Mary Corning Creek Crossing

Making a “Learning frame of mind” an enjoyable space

Grace’s first water crossing with me astride

The more that I work with Grace, the more I see how vital every element of learning becomes. It’s no different in life. What we learn, becomes our conditioning. If we learn defense and fear, force and control, our life is going to be very burdened by the extreme weight of expectations and disappointments.

Every moment I spend with Grace is a blessing. We are so free to explore. And even with that, my habit, that comes from my conditioning, will creep in and want me to move to the next step, or force just a little more to get the achievement I want. This outcome based thinking is very toxic. It’s easy to see in our world how disruptive it can be. Not only in the lives of horses, but in all life.

Now, I’m not saying that we don’t encourage a stretch over the edge of what I called in my book Perfect Practice, “Comfortable mediocrity“. Indeed, we do stretch. Even when we’re not aware of it. Everything about life is changeful. Everything we do is brand new. Because nothing stays the same.

It is a misbelief to depend on what we know. In truth, what we know, can be a limitation, rather than an asset. Because when we think we know we stop looking. I encourage observation. I want to utilize the super-power of awareness. When we are open to learning, or as my teacher put it, “a learning frame of mind.“ The vast array of opportunities and options can show themselves.

This is what I want in my life and this is what I want for my young horse. It’s what I want in my marriage, in my friendships, in my professional life, and in my own deepest reflection of my authentic self. This open nature is freedom.

The mind wants to limit our awareness to two categories—either/or, stay or go, good or bad, knowing or not knowing. We call this duality. This limiting perspective is far from being the only option. I see this affecting people’s lives on a daily basis.

Grace and I are here as testimony to prove how incredible life can be when we open the box. Or one might even call it a cage. I’m not asking anyone “to do” anything. All I am doing is showing how much unity and flow can come from this open minded, empathetic, and unified approach.

Mary Corning natural trail course Creek Crossing

I have ridden Grace under saddle, in the arena throughout the winter. We have transitioned countless opportunities of learning to communicate with one another. Grace is a very deep thinker. And she will not settle for force. She humbles me on a daily basis. She holds a mirror that I am grateful for. Grace always tells me when my mind is setting up expectations that her heart is not privy to.

As we become better at really understanding one another and giving each other the opportunity for a learning frame of mind, each task becomes much less burdened. By burden I mean heavy with “should”. We see the areas of conflicting responses as opportunities to get better at unity. It’s pretty much as simple as that.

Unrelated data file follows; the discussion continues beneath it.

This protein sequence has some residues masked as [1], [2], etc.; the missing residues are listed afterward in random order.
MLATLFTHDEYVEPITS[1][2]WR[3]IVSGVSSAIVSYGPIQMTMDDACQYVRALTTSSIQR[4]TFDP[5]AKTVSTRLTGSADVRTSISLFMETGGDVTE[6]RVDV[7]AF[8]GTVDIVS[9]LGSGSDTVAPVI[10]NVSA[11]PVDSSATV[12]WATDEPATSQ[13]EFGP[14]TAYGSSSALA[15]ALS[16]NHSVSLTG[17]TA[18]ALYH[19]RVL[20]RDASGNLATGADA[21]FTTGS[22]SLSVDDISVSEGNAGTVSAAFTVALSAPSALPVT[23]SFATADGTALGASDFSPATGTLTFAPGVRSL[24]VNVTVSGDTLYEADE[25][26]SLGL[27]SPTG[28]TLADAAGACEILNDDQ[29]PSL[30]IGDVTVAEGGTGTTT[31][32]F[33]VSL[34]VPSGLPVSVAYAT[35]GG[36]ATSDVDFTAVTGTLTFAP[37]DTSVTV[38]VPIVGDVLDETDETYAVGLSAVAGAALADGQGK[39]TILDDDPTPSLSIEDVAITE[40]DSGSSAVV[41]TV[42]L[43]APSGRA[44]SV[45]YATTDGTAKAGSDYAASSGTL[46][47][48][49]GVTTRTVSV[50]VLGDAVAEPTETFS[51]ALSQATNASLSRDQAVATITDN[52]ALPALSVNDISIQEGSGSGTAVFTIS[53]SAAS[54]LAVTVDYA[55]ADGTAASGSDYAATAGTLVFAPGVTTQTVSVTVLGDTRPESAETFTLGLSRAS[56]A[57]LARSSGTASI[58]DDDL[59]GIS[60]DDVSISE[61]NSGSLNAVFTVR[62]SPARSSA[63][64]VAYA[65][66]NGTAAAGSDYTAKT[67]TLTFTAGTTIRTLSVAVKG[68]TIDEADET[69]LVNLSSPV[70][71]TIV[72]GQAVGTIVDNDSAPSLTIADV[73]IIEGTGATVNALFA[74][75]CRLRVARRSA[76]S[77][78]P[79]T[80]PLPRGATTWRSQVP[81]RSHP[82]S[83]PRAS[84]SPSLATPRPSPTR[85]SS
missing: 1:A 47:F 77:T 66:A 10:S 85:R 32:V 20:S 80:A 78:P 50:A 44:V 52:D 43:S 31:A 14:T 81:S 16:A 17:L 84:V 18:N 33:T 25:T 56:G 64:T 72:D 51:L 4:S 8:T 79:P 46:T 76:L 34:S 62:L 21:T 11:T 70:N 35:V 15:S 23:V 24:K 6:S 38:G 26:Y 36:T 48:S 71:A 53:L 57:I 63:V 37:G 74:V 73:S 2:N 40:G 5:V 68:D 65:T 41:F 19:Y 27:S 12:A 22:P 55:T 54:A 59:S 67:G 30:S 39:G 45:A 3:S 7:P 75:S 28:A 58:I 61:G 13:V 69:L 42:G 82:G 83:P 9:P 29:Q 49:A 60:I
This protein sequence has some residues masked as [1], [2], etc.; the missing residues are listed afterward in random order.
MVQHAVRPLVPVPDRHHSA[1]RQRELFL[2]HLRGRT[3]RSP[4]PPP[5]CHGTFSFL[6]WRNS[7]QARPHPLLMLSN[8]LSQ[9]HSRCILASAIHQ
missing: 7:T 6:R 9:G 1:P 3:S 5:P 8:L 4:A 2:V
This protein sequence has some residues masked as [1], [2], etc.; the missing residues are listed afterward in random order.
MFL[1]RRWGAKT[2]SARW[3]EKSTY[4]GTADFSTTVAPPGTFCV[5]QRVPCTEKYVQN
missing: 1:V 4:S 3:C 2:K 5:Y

So on the day that I finally decided to ride Grace into the outside world, there was no reason to do anything, but what we’ve been doing that was highly effective. That was taking it in small increments. Her first ride out lasted about 3 minutes. The next one 5 minutes and then 6.

This clip was just the other day and her 4th ride outside. We spent a fabulous time stepping a little bit further past our comfort zone.

I had worked with her on this water crossing in hand. But as I say in the video, I realized that I really didn’t do as much as I could’ve done to make this first ride easier. Nonetheless, we had a huge success. Grace filled in for my shortcomings this time.

We experienced healthy compromise. I felt that she would want to exit the creek towards home. But that hill was quite a bit steeper than the one she came down into the creek. While we were in the water, I made a conscious decision to let her exit in whichever direction she felt the most secure.

I’m so glad I did, because since she felt a little tight during this, I decided to get off and do some more in hand work. As I asked her up the steeper hill, the ground gave way and she felt very unstable. The good news was I wasn’t on her back complicating things.

It was a great help to Grace to get off and do more in hand work up and down the banks. I gave her a few treats when she was in the water, so that became her favorite spot. It was no time at all before she felt great about the whole experience.

So stay tuned there’s more to come, of course. This is a journey of a lifetime. And I’m so happy to share it with you.

~M~

If these words resonate with you, please consider reading my book Perfect Practice. You can also read an excerpt from the book HERE.

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